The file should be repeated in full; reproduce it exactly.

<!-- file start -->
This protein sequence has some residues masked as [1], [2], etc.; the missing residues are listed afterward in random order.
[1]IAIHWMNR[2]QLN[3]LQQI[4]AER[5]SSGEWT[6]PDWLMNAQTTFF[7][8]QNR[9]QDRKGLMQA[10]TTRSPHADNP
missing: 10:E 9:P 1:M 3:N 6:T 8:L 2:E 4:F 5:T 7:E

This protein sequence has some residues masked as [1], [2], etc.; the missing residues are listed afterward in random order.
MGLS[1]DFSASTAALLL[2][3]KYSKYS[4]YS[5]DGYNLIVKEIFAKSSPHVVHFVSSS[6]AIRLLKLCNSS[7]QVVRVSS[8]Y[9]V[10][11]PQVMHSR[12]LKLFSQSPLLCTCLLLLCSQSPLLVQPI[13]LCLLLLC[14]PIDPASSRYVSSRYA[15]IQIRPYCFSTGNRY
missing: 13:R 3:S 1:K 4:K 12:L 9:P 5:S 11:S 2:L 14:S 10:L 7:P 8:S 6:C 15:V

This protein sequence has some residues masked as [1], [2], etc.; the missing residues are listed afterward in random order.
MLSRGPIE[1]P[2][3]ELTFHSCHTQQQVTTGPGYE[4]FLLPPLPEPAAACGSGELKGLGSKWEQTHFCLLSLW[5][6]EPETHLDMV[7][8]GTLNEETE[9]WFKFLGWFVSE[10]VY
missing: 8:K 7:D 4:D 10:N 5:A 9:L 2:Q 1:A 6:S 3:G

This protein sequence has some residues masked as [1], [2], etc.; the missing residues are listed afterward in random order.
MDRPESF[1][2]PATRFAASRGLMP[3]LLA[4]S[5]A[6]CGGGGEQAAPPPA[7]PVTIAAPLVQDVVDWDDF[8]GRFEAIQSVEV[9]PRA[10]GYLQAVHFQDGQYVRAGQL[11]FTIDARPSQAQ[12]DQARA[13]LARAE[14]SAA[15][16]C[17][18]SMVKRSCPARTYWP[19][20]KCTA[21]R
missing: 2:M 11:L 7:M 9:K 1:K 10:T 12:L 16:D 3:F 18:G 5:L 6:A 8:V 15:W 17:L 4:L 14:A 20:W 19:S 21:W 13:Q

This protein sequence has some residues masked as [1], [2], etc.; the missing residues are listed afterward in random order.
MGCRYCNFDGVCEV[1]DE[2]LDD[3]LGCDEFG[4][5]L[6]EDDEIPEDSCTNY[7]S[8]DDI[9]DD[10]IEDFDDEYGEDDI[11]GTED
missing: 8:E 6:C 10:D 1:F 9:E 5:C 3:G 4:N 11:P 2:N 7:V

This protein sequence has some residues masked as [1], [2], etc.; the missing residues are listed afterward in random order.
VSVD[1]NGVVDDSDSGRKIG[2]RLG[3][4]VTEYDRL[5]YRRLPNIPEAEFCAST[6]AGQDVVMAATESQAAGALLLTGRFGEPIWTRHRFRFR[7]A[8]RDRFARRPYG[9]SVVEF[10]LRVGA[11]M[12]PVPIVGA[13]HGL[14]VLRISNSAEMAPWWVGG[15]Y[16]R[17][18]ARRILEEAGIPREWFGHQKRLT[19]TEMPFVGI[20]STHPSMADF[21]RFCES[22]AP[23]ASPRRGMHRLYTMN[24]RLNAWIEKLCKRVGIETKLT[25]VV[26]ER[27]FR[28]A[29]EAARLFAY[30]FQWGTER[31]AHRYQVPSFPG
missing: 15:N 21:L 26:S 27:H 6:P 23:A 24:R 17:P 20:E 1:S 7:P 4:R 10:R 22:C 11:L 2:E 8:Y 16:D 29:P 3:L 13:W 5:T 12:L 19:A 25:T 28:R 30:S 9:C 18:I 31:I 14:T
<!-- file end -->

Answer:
This protein sequence has some residues masked as [1], [2], etc.; the missing residues are listed afterward in random order.
[1]IAIHWMNR[2]QLN[3]LQQI[4]AER[5]SSGEWT[6]PDWLMNAQTTFF[7][8]QNR[9]QDRKGLMQA[10]TTRSPHADNP
missing: 10:E 9:P 1:M 3:N 6:T 8:L 2:E 4:F 5:T 7:E

This protein sequence has some residues masked as [1], [2], etc.; the missing residues are listed afterward in random order.
MGLS[1]DFSASTAALLL[2][3]KYSKYS[4]YS[5]DGYNLIVKEIFAKSSPHVVHFVSSS[6]AIRLLKLCNSS[7]QVVRVSS[8]Y[9]V[10][11]PQVMHSR[12]LKLFSQSPLLCTCLLLLCSQSPLLVQPI[13]LCLLLLC[14]PIDPASSRYVSSRYA[15]IQIRPYCFSTGNRY
missing: 13:R 3:S 1:K 4:K 12:L 9:P 5:S 11:S 2:L 14:S 10:L 7:P 8:S 6:C 15:V

This protein sequence has some residues masked as [1], [2], etc.; the missing residues are listed afterward in random order.
MLSRGPIE[1]P[2][3]ELTFHSCHTQQQVTTGPGYE[4]FLLPPLPEPAAACGSGELKGLGSKWEQTHFCLLSLW[5][6]EPETHLDMV[7][8]GTLNEETE[9]WFKFLGWFVSE[10]VY
missing: 8:K 7:D 4:D 10:N 5:A 9:L 2:Q 1:A 6:S 3:G

This protein sequence has some residues masked as [1], [2], etc.; the missing residues are listed afterward in random order.
MDRPESF[1][2]PATRFAASRGLMP[3]LLA[4]S[5]A[6]CGGGGEQAAPPPA[7]PVTIAAPLVQDVVDWDDF[8]GRFEAIQSVEV[9]PRA[10]GYLQAVHFQDGQYVRAGQL[11]FTIDARPSQAQ[12]DQARA[13]LARAE[14]SAA[15][16]C[17][18]SMVKRSCPARTYWP[19][20]KCTA[21]R
missing: 2:M 11:L 7:M 9:K 1:K 10:T 12:L 16:D 3:F 18:G 5:L 6:A 8:V 15:W 17:L 4:L 14:A 20:W 19:S 21:W 13:Q

This protein sequence has some residues masked as [1], [2], etc.; the missing residues are listed afterward in random order.
MGCRYCNFDGVCEV[1]DE[2]LDD[3]LGCDEFG[4][5]L[6]EDDEIPEDSCTNY[7]S[8]DDI[9]DD[10]IEDFDDEYGEDDI[11]GTED
missing: 8:E 6:C 10:D 1:F 9:E 5:C 3:G 4:N 11:P 2:N 7:V

This protein sequence has some residues masked as [1], [2], etc.; the missing residues are listed afterward in random order.
VSVD[1]NGVVDDSDSGRKIG[2]RLG[3][4]VTEYDRL[5]YRRLPNIPEAEFCAST[6]AGQDVVMAATESQAAGALLLTGRFGEPIWTRHRFRFR[7]A[8]RDRFARRPYG[9]SVVEF[10]LRVGA[11]M[12]PVPIVGA[13]HGL[14]VLRISNSAEMAPWWVGG[15]Y[16]R[17][18]ARRILEEAGIPREWFGHQKRLT[19]TEMPFVGI[20]STHPSMADF[21]RFCES[22]AP[23]ASPRRGMHRLYTMN[24]RLNAWIEKLCKRVGIETKLT[25]VV[26]ER[27]FR[28]A[29]EAARLFAY[30]FQWGTER[31]AHRYQVPSFPG
missing: 15:N 21:L 26:S 27:H 6:P 23:A 24:R 17:P 20:E 1:S 7:P 4:R 10:R 22:C 11:L 2:E 8:Y 16:D 29:P 3:L 13:W 5:T 12:L 19:A 25:T 28:R 30:S 9:C 18:I 31:I 14:T